Football coaches look at the individual performances of their players to optimize their line-up and increase their chance of winning. The same should count for marketers who want to optimize their digital media: to score more conversions, you first need to analyze your channels.
Who deserves credit for the goal?
Attribution models help measure which media channels contributed to a conversion. Or, in football terms: which player helped score a goal. Let’s look at an example: Belgium’s perfect last-minute goal against Japan at the World Cup football of 2018.
Corner for Japan. Courtois catches the ball and launches De Bruyne. He sprints 50 meters and gives it wide. Meunier crosses, Lukaku dummies perfectly and Chadli scores one of the most beautiful counter attacks in the history of football.
Now, if you had to say who made that goal, would you say Chadli? Would you give Meunier some credit too? Or would you say that Courtois, De Bruyne and Lukaku all made a considerable contribution?
Single-touch models: it’s either Courtois or Chadli
A single-touch attribution model will only give credit to one player. There are two different types of single-touch attribution models:
- The last-click attribution model (also last-touch attribution model) will give 100% of the credit to the medium that was used last. Nacer Chadli gets all the praise, the other players don’t even get a pat on their back.
- The first-click attribution model (also first-touch attribution model) does the exact opposite: it gives the credits to the channel which got the first click. Which is like only congratulating Courtois after Belgium’s goal.
The last-click attribution model (left) and the first-click attribution model (right). The y-axis shows the attributed importance, the x-axis shows the different media.
Source: BBDO Belgium
Multi-touch models: considering Debruyne, Meunier and Lukaku
Multi-touch models give a more nuanced look at the goal or conversion. They reflect all of the actions that led up to the goal, or every step of the customer journey:
- A positioned-based attribution model (also U-shaped attribution model) splits 80% of the credit between the first and the last medium. Courtois and Chadli get rewarded, the other players are mostly ignored.
- A linear attribution model splits the credit between all the media that led up to the conversion. 5 players touched the ball? Then all of them get 20% credit. A great way to reward all players who played a part, but it won’t highlight the most effective player.
- A time decay attribution model rewards channels which were used closer to the conversion. Lukaku gets more credit than Courtois, because his dummy had a bigger impact on the goal.
A positioned-based attribution model (left), a linear attribution model (centre) and a time decay attribution model (right)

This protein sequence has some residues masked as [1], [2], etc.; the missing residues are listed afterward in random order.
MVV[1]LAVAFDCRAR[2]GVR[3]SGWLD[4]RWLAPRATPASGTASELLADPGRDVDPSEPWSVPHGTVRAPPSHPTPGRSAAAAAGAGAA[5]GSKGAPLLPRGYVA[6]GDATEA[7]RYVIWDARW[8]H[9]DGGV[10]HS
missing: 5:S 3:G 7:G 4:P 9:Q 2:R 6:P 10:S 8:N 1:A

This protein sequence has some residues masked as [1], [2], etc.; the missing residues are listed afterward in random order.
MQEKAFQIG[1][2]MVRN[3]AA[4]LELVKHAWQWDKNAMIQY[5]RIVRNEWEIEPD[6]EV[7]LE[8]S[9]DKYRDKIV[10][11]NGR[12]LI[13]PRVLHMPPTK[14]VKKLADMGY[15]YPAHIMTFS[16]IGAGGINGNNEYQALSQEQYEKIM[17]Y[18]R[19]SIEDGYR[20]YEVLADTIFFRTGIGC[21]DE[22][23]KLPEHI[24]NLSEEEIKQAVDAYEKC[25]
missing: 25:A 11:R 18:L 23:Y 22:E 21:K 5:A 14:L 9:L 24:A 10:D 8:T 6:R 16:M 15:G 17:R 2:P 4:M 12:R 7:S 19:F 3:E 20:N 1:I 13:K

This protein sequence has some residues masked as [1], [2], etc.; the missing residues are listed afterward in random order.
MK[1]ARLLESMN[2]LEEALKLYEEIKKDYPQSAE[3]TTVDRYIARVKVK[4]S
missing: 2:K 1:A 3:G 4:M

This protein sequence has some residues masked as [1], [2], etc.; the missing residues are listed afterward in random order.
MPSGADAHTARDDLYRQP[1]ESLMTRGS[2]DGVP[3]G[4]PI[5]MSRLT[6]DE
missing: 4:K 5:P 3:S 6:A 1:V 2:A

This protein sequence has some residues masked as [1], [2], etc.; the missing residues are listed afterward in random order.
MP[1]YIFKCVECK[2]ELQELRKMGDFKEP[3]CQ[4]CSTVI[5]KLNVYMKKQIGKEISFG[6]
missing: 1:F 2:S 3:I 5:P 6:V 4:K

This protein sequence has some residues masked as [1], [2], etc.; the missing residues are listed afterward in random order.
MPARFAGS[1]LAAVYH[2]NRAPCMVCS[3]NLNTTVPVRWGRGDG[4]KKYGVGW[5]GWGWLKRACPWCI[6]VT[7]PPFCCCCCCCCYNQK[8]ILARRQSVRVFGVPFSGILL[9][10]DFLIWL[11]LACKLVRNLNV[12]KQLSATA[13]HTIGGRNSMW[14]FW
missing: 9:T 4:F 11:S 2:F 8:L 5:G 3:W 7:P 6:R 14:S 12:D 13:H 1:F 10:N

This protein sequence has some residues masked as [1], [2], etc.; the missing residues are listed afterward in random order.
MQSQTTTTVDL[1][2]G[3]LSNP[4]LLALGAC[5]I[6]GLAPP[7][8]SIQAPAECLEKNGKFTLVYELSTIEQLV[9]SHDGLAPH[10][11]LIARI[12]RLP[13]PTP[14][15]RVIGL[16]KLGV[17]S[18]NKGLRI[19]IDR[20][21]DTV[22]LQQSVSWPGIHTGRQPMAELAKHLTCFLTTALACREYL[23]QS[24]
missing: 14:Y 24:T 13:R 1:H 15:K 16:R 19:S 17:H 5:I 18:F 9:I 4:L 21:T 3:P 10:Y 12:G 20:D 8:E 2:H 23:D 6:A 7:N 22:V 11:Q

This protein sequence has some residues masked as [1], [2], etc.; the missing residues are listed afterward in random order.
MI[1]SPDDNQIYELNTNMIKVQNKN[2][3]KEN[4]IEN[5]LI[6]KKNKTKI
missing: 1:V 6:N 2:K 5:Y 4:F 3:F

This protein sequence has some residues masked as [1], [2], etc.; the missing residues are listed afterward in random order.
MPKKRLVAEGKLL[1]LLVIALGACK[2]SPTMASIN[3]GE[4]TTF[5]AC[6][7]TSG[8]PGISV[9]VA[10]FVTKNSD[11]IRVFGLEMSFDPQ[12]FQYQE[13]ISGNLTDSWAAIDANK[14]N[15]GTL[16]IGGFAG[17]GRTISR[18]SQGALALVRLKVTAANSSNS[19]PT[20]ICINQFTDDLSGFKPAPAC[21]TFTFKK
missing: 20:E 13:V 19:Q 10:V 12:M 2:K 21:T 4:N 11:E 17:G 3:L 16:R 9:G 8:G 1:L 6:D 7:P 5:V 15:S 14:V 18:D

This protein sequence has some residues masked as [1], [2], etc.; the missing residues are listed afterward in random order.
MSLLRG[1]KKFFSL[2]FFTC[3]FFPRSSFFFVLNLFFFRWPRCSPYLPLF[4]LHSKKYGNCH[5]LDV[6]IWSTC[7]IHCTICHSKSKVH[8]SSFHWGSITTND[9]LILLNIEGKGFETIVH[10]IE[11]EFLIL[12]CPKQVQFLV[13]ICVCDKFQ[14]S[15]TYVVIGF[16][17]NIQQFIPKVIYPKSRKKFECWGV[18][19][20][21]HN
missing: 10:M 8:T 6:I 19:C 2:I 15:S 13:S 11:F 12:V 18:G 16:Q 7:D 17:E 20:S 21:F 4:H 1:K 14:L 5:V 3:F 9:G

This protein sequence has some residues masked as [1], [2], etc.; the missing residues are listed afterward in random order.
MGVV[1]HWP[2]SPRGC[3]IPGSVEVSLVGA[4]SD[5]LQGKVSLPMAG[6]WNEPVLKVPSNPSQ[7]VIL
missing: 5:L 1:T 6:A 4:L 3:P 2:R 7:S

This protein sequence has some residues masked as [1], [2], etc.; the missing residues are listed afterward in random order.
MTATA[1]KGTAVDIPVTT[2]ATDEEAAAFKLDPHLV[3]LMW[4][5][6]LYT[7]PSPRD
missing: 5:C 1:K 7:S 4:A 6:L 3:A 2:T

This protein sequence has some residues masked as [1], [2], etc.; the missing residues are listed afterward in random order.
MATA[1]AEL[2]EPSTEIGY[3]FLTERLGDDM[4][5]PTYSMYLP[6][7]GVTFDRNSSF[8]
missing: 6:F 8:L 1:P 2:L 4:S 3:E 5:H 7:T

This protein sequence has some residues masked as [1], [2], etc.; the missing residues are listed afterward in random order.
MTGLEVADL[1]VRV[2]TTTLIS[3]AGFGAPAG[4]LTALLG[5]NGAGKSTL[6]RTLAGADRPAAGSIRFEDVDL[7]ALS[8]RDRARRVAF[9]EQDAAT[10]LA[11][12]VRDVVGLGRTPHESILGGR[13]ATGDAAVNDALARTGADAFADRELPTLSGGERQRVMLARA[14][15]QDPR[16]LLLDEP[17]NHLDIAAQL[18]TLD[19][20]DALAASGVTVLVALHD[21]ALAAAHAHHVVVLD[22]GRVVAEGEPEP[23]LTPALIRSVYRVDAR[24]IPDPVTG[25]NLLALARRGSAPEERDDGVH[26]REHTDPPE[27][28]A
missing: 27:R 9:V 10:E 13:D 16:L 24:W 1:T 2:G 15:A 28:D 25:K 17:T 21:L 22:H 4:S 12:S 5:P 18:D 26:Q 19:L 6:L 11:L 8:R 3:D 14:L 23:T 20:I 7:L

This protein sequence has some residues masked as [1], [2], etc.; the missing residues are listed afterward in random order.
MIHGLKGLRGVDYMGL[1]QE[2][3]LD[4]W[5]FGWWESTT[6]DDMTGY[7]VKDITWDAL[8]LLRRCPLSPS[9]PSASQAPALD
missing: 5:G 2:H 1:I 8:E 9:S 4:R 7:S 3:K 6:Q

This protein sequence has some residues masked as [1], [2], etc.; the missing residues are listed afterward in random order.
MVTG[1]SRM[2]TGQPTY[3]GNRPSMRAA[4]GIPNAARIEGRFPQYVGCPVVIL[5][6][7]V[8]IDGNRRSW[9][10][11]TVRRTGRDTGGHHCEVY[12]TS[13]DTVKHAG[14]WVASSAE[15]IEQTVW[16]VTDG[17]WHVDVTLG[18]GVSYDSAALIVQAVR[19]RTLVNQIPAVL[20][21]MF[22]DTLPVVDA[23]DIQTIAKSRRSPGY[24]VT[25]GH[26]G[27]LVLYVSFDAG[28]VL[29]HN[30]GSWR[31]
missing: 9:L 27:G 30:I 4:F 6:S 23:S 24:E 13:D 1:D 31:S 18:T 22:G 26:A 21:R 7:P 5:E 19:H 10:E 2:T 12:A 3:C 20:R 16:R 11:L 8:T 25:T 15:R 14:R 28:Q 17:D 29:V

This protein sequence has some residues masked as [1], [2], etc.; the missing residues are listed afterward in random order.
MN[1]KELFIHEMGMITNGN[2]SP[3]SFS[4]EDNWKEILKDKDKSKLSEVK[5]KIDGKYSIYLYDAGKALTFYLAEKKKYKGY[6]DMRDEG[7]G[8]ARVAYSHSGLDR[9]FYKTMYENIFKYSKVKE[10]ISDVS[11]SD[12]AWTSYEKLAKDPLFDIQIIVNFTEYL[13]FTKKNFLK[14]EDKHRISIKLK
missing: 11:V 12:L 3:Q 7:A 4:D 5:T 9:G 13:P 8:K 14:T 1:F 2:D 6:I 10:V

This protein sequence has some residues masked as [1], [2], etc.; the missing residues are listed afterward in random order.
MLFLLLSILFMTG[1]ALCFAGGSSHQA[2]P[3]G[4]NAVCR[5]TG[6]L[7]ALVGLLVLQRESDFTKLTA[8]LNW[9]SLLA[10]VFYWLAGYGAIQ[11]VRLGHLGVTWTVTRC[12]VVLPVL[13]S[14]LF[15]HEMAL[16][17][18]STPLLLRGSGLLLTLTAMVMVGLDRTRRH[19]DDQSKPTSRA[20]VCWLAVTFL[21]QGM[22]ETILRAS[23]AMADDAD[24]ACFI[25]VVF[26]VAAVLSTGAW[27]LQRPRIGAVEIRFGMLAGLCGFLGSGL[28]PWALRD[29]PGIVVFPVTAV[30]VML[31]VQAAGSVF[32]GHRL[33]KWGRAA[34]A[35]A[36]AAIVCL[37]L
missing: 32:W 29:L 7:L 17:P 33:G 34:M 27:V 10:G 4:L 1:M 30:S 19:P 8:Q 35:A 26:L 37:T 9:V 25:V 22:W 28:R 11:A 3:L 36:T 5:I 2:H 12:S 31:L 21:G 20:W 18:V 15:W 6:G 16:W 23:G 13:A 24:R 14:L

Source: BBDO Belgium
Custom-made models: Debruyne’s sprint vs. Lukaku’s dummy
If you look at Belgium’s goal against Japan, you’ll see that Debruyne ran the greatest distance with the ball. And Lukaku didn’t touch it, but his dummy did throw off 3 Japanese players. Much like a video view might raise awareness without converting immediately.
Lukaku didn’t touch the ball, but he threw off 3 players.
Much like a video view might raise awareness without converting.
In other words: conversions, just like football goals, are complex. Custom-made attribution models allow you to deconstruct that complexity by taking different parameters into account. They give credit to whatever you consider important: time on channel, interactions, etc.
Custom-made models can be optimized constantly. The perfect job for... artificial intelligence. Data-driven attribution models use machine learning to evaluate all channels, constantly optimizing the current hypothesis.
Custom-made or data-driven attribution model
Source: BBDO Belgium
It’s almost never just Chadli
Today, many marketers still use the last-click attribution model by default. While most conversions don’t happen overnight or thanks to one channel.
It’s only by experimenting with multi-touch and custom-made attribution models that you’ll discover which model best represents the customer journey.
But your work doesn’t stop there. Once you find the most suitable attribution model, you still have to interpret the data. Deep-dives into your digital channels are a good jumping-off point. And maybe you’ll learn to never bench Lukaku again.
Need some help figuring out which attribution model would benefit your business? Don’t hesitate to reach out.
Written by Kim Leunen - Thomas Jossa,
Strategic planner - Performance & Media planner